Strummer was born John Graham Mellor in Ankara on 21 August 1952, the son of a Scottish mother and English father. His mother, Anna Mackenzie (1915–1986), was the daughter of a crofter and was born and raised in Bonar Bridge; she later became a nurse. His father, Ronald Ralph Mellor MBE (1916–1984), was born in the Indian city of Lucknow due to his own father's job as a railway official in India, and became a clerical officer who later attained the rank of second secretary in the foreign service. Through his father, Strummer had an Armenian great-grandfather and a German-Jewish great-grandmother. At the age of nine, Strummer and his 10-year-old brother David began boarding at the City of London Freemen's School in Surrey, and rarely saw their parents during the next seven years. He later said, "[A]t the age of nine I had to say good-bye to them because they went abroad to Africa or something. I went to boarding school and only saw them once a year after that – the Government paid for me to see my parents once a year. I was left on my own, and went to this school where thick rich people sent their thick rich kids. Another perk of my father's job – it was a job with a lot of perks – all the fees were paid by the Government."Strummer developed a love of rock music listening to records by Little Richard, the Beach Boys, and Woody Guthrie. Strummer would even go by the nickname "Woody" for a few years. He would later refer to the Beach Boys as "the reason [he] played music". By 1970, his brother had become estranged from the family. His suicide in July of that year profoundly affected Strummer, as did having to identify his body after it had lain undiscovered for three days. Strummer said, "[David] was a year older than me. Funnily enough, you know, he was a Nazi. He was a member of the National Front. He was into the occult and he used to have these deaths-heads and cross-bones all over everything. He didn't like to talk to anybody, and I think suicide was the only way out for him. What else could he have done[?]"After finishing his time at City of London Freemen's School in 1970, Strummer moved on to the Central School of Art and Design in London, where he briefly considered becoming a professional cartoonist and completed a one-year foundation course. During this time, he shared a flat in Palmers Green with friends Clive Timperley and Tymon Dogg. He said, "I bought a ukulele. No kidding. I saved some money, £1.99 I think, and bought it down Shaftesbury Avenue. Then the guy I was busking with taught me to play 'Johnny B. Goode'. [...] I was on my own for the first time with this ukulele and 'Johnny B. Goode'. And that's how I started."In 1973, Strummer moved to Newport. He did not study at Newport College of Art, but met up with college musicians at the students' union in Stow Hill and became the vocalist for Flaming Youth before renaming the band the Vultures. The Vultures included three former members of Rip Off Park Rock & Roll Allstars, the original college band co-founded by Terry Earl Taylor. For the next year, Strummer was the band's part-time singer and rhythm guitarist. During this time, he also worked as a gravedigger in St Woolos Cemetery. Whilst in Newport, he wrote and recorded on an old reel-to-reel tape recorder "Crumby Bum Blues", which was later used in Julien Temple's 2007 film Joe Strummer: The Future Is Unwritten. In 1974, the band fell apart and Strummer moved back to London, where he met up again with Dogg. He was a street performer for a while and then decided to form another band with his roommates called the 101ers, named after the address of their squat at 101 Walterton Road in Maida Vale. The band played many gigs in London pubs, performing covers of popular American R&B and blues songs. In 1975, he stopped calling himself Woody Mellor and adopted the stage name Joe Strummer, subsequently insisting that his friends call him by that name. The surname "Strummer" apparently referred to his role as rhythm guitarist in a self-deprecating way. Strummer was the lead singer of the 101ers and began to write original songs for the group. One song he wrote was inspired by the Slits' drummer Palmolive, who was his girlfriend at the time. The group liked the song "Keys to Your Heart", which they picked as their first single.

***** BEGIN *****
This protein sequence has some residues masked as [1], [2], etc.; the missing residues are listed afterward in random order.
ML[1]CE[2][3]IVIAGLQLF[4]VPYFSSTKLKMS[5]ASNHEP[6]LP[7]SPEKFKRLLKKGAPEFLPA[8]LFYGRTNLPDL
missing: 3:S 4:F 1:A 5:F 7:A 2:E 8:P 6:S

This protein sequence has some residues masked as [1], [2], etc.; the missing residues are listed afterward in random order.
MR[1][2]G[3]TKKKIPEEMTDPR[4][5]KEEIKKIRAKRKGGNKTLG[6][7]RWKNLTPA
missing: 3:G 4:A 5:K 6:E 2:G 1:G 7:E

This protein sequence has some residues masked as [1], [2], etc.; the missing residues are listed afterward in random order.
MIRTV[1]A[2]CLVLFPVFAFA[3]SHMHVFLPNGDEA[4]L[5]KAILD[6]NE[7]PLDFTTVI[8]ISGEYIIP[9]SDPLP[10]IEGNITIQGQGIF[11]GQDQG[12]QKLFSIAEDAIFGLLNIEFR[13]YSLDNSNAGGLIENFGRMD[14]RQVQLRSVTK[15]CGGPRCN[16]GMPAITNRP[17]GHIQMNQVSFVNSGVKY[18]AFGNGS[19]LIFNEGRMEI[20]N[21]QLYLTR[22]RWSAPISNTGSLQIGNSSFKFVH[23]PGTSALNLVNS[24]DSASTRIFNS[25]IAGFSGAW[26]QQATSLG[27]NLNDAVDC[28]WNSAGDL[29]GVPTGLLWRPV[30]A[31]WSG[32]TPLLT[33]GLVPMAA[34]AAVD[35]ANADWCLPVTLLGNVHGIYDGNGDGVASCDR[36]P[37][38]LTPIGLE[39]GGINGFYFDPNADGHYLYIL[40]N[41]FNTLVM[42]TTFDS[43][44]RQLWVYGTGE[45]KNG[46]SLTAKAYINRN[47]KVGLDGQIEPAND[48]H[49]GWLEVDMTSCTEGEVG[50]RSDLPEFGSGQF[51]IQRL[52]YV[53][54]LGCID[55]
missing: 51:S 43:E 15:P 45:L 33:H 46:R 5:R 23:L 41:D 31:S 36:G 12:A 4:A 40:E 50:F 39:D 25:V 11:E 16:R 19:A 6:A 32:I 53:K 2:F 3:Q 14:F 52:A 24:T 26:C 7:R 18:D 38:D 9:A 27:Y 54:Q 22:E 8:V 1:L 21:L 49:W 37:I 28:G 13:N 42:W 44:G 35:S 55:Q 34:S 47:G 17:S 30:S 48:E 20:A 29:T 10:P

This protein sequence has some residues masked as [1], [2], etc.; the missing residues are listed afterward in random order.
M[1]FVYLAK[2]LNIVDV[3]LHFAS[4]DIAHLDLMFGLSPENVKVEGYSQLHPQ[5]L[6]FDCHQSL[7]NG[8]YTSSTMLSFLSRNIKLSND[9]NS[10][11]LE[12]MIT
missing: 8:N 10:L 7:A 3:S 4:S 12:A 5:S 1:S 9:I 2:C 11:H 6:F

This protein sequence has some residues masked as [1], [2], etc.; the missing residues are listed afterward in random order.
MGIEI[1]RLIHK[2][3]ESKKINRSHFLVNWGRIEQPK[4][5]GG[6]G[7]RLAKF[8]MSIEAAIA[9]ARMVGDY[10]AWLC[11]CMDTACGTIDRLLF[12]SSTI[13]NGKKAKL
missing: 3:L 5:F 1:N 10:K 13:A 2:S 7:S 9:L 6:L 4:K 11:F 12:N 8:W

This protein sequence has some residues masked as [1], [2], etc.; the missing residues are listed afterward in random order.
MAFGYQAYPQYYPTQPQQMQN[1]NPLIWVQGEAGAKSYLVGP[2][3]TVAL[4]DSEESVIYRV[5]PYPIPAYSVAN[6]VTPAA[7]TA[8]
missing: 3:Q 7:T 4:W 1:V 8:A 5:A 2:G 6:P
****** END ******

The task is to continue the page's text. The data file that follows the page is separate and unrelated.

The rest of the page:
Movies & TV Series
1 TV Series
The Clash: The Last Testament - The Making of London Calling
The documentary tells the story of the making of The Clash's 'London Calling' album and included in a special 25th Anniversary edition re-release of the original album. Directed by Don Letts and inclu...
Joe Strummer & The Mescaleros: Let's Rock Again!
LET'S ROCK AGAIN! is a one-hour music documentary following rock icon Joe Strummer as he tours across America and Japan.
The Pogues: Live at the Town and Country Club London
The Pogues playing on St. Patrick's Day in London's Town and Country serves to remind fans why we loved the band and possibly why their breakup was inevitable. A thoroughly sloshed Shane MacGowan mum...
William Walker and his mercenary corps enter Nicaragua in the middle of the 19th century in order to install a new government by a coup d'etat.
Straight to Hell
A gang of bank robbers with a suitcase full of money go to the desert to hide out. After burying the loot, they find their way to a surreal town full of cowboys who drink an awful lot of coffee.
Documentary chronicaling the rise and fall of the punk movement with rare interview footage of Sid Vicious and Nancy Spungen. Also concert and news footage.
Rude Boy is a semi-documentary, part character study, part 'rockumentary', featuring a British punk band, The Clash. The script includes the story of a fictional fan juxtposed with actual public event...
1 TV Series